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The Pamphlet Collection of Sir Robert Stout: Volume 8

Flotsam and Jetsam. — Reminiscences of Argumentative Conversations held at sundry times between James Auldlicht and John Dubious, mostly regarding things spiritual. Written and collated by me the aforesaid John Dubious. — Chapter III

Flotsam and Jetsam.

Reminiscences of Argumentative Conversations held at sundry times between James Auldlicht and John Dubious, mostly regarding things spiritual. Written and collated by me the aforesaid John Dubious.

Chapter III.

James.—It appears to me, John, that ye rin up an' doun that chapter at random—piecin' a bit here and subtracting a bit there—when the answer to the hale affair lies i' the latter pairt o' the saxth verse, the whilk I could hae tauld ye at first, only I just wanted to see hoo far ye would gang wi' your nonsensical an' unbelievin' assertions. The saxth verse says maist expleecitly "but the end is no' yet;" and, again, the fourteenth says "An' this gospel o' the Kingdom shall be preached in a' the world for a witness unto all nations; an' then shall the end come."

John.—This is Anno Domini 1871, and "the end is not yet." Now, to understand this correctly, if you will take the view I have all along maintained, you will not only comprehend it, but comprehend also that it tallies with Matt. iv. 17. Further, John the Baptist (Matt. iii. 2) preaches in the wilderness of Judea that the Kingdom of Heaven is at hand. Mark (i. 14, 15) informs us "that after John was put in prison, Jesus came into Galilee, preaching the time is fulfilled, and the Kingdom of God is at hand." You therefore observe that Jesus, like John, begins his public career by preaching that this Kingdom is at hand. Now, Mr. Auldlicht, I think you will surely not refuse to believe that the Disciples, who had often heard Christ announce "the end of the world," were surely in a better position to ascertain his meaning, than either lay or clerical followers two thousand years after the event. Luke (xxx. 11) tells us very plainly his opinion about this event. Peter (2 iii. 10. 13, 17) also is very explicit on this topic. John, the reputed author of Revelation, sees it in his visions (Rev. vi. 12, 17). And, moreover, hearken to what the Apostle Paul tells the Corinthians (1 Cor. xv. 51, 54). If you still require more evidence corroborative of the fact that Christ predicted the End of the World and the Day of Judgment as being then just at hand, it is to be found in almost all the Epistles and the Acts of the Apostles, the writers of which inculcate the very same doctrine, blended with the resurrection. page 248 By attentively reading Philip, iii. 21 and 1 Thess. 4, 15, 17 you will observe that Paul classes himself with the survivors—"We which are alive and remain." Now, any reasonable man will allow that the language used here is both clear and explicit, affording room neither for cavil nor tortuous reading.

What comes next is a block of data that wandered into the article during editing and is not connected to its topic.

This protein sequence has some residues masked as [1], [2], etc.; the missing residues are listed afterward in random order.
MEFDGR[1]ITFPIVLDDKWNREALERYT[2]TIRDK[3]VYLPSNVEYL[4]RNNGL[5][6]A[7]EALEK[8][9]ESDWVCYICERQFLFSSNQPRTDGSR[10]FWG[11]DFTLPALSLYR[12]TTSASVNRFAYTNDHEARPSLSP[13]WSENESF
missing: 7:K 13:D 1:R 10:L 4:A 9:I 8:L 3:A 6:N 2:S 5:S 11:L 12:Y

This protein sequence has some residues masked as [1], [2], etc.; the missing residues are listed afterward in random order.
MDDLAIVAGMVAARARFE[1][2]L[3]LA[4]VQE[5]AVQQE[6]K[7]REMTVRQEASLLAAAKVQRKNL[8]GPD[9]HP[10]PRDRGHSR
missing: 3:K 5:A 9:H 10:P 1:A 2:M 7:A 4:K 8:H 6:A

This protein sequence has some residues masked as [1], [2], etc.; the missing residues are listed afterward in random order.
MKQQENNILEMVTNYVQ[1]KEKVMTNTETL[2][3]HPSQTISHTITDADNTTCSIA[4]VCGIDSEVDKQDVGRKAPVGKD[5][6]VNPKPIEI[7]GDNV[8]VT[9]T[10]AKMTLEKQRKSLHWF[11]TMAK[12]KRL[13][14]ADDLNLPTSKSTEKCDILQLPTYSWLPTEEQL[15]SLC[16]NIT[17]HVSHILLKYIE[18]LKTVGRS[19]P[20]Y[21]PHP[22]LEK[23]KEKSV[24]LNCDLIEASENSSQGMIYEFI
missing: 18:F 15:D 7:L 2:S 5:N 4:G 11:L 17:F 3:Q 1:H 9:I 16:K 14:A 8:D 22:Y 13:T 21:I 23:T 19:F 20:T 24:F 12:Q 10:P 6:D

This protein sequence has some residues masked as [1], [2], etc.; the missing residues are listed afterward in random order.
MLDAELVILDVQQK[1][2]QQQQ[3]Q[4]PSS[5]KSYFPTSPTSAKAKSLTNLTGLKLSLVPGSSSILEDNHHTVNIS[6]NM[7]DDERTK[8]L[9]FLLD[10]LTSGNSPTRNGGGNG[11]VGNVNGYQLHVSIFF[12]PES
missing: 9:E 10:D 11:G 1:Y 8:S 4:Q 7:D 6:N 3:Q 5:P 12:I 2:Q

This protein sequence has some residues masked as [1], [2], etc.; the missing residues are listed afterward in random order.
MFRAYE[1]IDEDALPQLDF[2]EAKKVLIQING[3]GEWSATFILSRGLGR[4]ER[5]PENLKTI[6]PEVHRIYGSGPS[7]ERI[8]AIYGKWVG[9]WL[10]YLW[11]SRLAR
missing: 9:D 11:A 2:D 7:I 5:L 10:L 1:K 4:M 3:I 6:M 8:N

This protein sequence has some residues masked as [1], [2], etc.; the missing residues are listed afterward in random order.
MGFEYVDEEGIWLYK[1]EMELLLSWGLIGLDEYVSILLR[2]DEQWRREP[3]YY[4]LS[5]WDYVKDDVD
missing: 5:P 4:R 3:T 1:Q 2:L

James.—Ech! mon! John, ye pit mo in mind o' a stickit minister I ance kent, who was aye draw in' wrang eenferences. He preached, or rather he began to preach, on Sabbath in the auld pairish Kirk o' Kittlemeldrum frae that text in Jeremiah about the wild ass snuffing up the wind; an' what d'ye think was a' the eenference he drew?